Caribbean

Figure A21. Caribbean anomaly, interpreted as the Caribbean slab, with (horizontal) [vertical] cross sections through (A)[D] the UUP07 p-wave) and (B)[D] the combined SL2013 and S40RTS s-wave models at 370 km; C) the location of the modern geological record that we interpret to have formed during the subduction of the slab.

Figure A21. Caribbean anomaly, interpreted as the Caribbean slab, with (horizontal) [vertical] cross sections through (A)[D] the UUP07 p-wave) and (B)[D] the combined SL2013 and S40RTS s-wave models at 370 km; C) the location of the modern geological record that we interpret to have formed during the subduction of the slab.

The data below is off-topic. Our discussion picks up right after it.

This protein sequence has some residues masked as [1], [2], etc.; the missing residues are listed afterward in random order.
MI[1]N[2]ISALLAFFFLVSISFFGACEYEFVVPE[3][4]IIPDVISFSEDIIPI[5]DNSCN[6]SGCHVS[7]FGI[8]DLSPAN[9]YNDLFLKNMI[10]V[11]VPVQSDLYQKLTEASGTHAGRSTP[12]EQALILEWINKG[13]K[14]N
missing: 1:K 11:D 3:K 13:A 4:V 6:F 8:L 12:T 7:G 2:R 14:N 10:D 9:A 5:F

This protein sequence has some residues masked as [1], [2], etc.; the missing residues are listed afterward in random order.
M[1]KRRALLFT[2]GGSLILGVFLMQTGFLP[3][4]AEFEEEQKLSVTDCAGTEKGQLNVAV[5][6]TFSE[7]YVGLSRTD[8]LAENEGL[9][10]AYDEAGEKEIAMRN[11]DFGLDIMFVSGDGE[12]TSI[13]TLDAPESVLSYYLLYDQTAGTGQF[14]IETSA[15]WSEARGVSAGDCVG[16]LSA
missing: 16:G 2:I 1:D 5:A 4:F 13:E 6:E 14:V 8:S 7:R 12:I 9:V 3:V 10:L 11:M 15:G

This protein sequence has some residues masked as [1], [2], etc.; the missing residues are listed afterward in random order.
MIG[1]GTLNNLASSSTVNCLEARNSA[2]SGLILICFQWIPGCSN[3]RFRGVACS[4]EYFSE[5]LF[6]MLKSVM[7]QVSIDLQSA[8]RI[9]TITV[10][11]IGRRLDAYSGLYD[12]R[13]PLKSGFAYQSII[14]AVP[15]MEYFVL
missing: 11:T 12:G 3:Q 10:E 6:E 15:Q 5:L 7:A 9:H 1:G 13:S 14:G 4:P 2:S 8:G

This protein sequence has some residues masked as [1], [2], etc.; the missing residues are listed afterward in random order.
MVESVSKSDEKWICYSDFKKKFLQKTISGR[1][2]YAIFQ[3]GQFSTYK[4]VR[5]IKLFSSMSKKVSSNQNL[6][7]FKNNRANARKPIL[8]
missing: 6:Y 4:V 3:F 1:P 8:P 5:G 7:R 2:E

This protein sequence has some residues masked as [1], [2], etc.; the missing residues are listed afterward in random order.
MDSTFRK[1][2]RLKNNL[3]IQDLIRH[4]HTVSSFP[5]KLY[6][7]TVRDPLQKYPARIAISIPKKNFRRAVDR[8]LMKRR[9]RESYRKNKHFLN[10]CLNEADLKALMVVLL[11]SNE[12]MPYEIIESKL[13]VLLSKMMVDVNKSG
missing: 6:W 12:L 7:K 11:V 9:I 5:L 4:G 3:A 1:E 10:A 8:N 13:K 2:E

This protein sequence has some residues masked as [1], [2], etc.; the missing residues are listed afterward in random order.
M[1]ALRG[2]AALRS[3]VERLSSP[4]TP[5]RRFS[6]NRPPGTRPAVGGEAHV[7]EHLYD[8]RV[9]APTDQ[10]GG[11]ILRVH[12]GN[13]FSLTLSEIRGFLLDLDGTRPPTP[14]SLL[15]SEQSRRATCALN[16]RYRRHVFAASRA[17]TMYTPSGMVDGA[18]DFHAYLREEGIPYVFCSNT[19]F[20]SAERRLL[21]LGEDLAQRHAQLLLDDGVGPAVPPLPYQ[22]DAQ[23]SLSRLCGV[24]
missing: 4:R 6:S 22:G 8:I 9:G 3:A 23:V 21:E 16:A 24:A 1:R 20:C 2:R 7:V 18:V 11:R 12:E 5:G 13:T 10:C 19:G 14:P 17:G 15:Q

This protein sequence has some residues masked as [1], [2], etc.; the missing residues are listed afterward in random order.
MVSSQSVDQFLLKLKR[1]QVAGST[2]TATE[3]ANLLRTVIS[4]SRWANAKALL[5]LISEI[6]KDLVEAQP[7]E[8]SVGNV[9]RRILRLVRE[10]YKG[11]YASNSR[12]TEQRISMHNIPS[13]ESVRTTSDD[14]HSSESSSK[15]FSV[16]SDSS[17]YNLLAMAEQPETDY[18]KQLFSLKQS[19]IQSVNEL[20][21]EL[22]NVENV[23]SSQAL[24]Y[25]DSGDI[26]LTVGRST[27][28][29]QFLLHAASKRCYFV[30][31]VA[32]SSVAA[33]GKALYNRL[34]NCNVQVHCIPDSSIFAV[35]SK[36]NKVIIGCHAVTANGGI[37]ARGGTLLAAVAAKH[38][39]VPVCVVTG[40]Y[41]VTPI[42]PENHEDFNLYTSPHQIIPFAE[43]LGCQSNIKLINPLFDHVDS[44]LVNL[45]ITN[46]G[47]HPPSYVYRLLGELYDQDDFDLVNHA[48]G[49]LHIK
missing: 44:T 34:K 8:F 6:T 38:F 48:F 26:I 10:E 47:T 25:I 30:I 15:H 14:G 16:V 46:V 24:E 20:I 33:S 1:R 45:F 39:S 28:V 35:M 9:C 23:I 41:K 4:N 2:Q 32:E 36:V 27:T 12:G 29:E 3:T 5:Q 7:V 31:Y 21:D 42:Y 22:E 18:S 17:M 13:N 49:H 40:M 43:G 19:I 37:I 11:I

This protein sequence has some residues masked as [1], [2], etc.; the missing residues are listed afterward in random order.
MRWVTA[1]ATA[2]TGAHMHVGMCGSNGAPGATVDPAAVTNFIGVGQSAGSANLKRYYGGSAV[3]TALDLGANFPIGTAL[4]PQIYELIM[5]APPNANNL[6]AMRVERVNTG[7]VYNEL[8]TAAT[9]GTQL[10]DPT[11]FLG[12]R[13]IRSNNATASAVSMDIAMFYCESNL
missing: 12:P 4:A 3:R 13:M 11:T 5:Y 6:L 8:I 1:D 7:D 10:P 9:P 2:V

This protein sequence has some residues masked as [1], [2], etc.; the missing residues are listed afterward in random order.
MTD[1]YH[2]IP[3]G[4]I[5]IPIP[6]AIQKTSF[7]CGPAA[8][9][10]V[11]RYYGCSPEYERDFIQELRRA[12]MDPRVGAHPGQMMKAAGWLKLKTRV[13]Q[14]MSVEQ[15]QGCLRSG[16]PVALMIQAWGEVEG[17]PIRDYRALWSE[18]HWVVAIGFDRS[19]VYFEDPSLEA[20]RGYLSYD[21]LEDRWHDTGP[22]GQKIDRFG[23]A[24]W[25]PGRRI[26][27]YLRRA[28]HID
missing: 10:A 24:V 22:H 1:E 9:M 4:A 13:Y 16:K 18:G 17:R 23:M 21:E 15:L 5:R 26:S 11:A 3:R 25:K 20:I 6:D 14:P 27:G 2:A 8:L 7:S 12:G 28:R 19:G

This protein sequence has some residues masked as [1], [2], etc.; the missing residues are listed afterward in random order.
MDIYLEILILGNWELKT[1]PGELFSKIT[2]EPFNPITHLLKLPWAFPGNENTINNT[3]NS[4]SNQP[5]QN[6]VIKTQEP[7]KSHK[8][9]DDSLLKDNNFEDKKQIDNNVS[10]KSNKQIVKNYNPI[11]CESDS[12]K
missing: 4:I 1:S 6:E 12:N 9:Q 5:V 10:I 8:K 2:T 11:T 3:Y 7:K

The Caribbean anomaly (Figure A21) is located in the upper mantle below the eastern Caribbean Sea up to the surface at the Lesser Antilles subduction zone where Central Atlantic oceanic lithosphere subducts westward. The anomaly is interpreted as a slab dipping steeply westwards from the surface to a depth of 600 km, changing to a sub-horizontal position below this depth (van der Hilst and Spakman, 1989; van Benthem et al., 2013) . The base of the slab is at least 45 Ma old, as shown by the ages of onset of the Lesser Antilles arc (Burke, 1988), and the Paleocene Grenada and Tobago basins may have formed shortly after initiation of subduction along the Lesser Antilles subduction zone (Boschman et al., 2014). The Lesser Antilles subduction zone likely formed by inversion of a STEP fault that accommodated the northward retreat of the Hispaniola slab after that slab decoupled from the Venezuela slab (see also van Benthem et al., 2013). This may explain why the Caribbean slab is not physically connected – at least in its central portion – to these two deeper slabs (Boschman et al., 2014). Based on the reconstruction of Boschman et al (2014) and the onset age of the Lesser Antilles arc, we adopt a 50±5 Ma age for the base of the slab.


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